Lifestyle factors, such as diet, exercise, cognitive enrichment, and social stimulation are related to the risk of acquiring Alzheimer's disease (AD) and the severity of the symptoms. Furthermore, in both clinical studies and in studies in transgenic mouse models of AD, these factors have also often been shown to improve aspects of the symptoms. However, standard rodent environmental enrichment paradigms are not well suited for teasing apart the potential therapeutic aspects, but a method for providing a progressively challenging, sustained and cognitive-specific training regimen to mice would be able to study the cognitive challenge specifically (hereafter referred to as Progressive Cognitive Stimulation or PCS). It is unknown how such a sustained complex cognitive challenge might impact specific cerebral amyloid pathologies, associated neuroinflammation, and performance on the potential for new learning. Furthermore, how this complex cognitive challenge compares to a classic methodology, home-cage environmental enrichment (EE), is likely to be very revealing of the relative impacts of task-specific (PCS) versus general environmental complexity (EE). Accordingly, the hypotheses of our proposal are 1) PCS may ameliorate cerebral pathologies and preserve spatial learning and memory performance, and 2) PCS and the classic EE approach will interact by acting on multiple aspects of pathology. To test these hypotheses, it will first be determined if PCS reduces cerebral amyloid associated pathologies and preserves spatial learning and memory ability in transgenic Tg-5xFAD mice. Next, it will be determined how PCS compares to home-cage EE to determine whether a combination of these methodologies is required to achieve maximal benefits and whether they have different impacts on pathology. A well-characterized transgenic mouse model will be employed to investigate the differential contributions of cerebral microvascular amyloid and parenchymal amyloid to impairments of standard and complex learning and memory tasks. The established Tg-5xFAD mouse is a model of early-onset and robust parenchymal amyloid accumulation. Tg-5xFAD mice exhibit plaque-associated neuroinflammation and develop behavioral impairments. These studies intend to address important and timely questions including: Does long term cognitive-specific stimulation, through PCS, provide protection from amyloid pathologies and preserve new learning of spatial tasks? Completion of these studies will provide valuable insight into how different cognitive interventions impact on amyloid pathologies.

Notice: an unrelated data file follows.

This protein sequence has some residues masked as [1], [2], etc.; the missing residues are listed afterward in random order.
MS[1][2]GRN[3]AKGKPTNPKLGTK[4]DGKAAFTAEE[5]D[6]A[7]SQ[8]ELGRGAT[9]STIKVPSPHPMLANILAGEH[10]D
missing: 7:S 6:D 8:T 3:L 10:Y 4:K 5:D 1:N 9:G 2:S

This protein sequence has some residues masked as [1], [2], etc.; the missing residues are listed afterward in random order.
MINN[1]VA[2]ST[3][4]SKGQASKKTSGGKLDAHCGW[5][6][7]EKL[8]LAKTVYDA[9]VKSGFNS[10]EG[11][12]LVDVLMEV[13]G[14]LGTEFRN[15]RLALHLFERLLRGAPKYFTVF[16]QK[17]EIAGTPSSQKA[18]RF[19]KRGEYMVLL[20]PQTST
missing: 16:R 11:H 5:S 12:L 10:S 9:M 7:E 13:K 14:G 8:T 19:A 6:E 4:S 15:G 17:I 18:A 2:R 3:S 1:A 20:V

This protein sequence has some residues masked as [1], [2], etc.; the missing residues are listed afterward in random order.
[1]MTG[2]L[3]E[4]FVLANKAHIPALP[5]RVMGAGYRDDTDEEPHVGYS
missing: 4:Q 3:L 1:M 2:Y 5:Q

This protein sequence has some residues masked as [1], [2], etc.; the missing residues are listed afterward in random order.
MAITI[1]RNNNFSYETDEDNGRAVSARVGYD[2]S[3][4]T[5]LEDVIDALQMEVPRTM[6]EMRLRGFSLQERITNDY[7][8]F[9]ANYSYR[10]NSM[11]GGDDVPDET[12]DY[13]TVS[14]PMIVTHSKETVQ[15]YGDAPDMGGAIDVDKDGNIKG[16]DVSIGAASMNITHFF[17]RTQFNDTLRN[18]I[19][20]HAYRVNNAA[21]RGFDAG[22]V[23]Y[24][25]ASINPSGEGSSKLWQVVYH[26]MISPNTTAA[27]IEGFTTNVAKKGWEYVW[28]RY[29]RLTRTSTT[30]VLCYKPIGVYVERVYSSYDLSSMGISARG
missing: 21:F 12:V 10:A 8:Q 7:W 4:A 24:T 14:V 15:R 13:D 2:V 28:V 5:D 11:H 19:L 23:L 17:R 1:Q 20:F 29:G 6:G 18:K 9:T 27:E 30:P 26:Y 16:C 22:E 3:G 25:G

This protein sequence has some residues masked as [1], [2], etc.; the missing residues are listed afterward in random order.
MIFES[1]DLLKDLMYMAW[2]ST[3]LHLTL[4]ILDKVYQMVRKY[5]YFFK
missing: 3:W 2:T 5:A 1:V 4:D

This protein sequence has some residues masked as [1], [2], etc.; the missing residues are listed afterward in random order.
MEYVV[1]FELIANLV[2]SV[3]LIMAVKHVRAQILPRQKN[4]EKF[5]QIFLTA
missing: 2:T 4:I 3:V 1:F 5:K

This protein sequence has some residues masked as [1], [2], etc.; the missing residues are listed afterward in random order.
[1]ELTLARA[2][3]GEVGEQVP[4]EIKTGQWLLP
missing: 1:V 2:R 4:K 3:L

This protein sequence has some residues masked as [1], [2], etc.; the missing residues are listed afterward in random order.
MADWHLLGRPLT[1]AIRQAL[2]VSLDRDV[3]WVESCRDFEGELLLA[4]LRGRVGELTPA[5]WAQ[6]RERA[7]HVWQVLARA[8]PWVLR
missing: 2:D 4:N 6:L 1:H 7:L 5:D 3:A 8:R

Public Health Relevance

Alzheimer's disease is characterized by the progressive accumulation of amyloid ss-protein (Ass) in brain and the loss of cognitive function. The purpose of this proposal is to use specific transgenic mouse models to determine 1) if long-term cognitive challenge, using a novel methods for providing specific progressive cognitive stimulation (PCS) for the mouse can lessen the onset and/or severity of Ass pathology in brain and 2), how this challenge compares to environmental enrichment in its effectiveness and the neuropathological processes affected.

Agency
National Institute of Health (NIH)
Type
Exploratory/Developmental Grants (R21)
Project #
5R21AG043813-02
Application #
8699646
Study Section
Aging Systems and Geriatrics Study Section (ASG)
Program Officer
Petanceska, Suzana
Project Start
Project End
Budget Start
Budget End
Support Year
2
Fiscal Year
2014
Total Cost
Indirect Cost
Name
State University New York Stony Brook
Department
Psychology
Type
Schools of Arts and Sciences
DUNS #
City
Stony Brook
State
NY
Country
United States
Zip Code
11794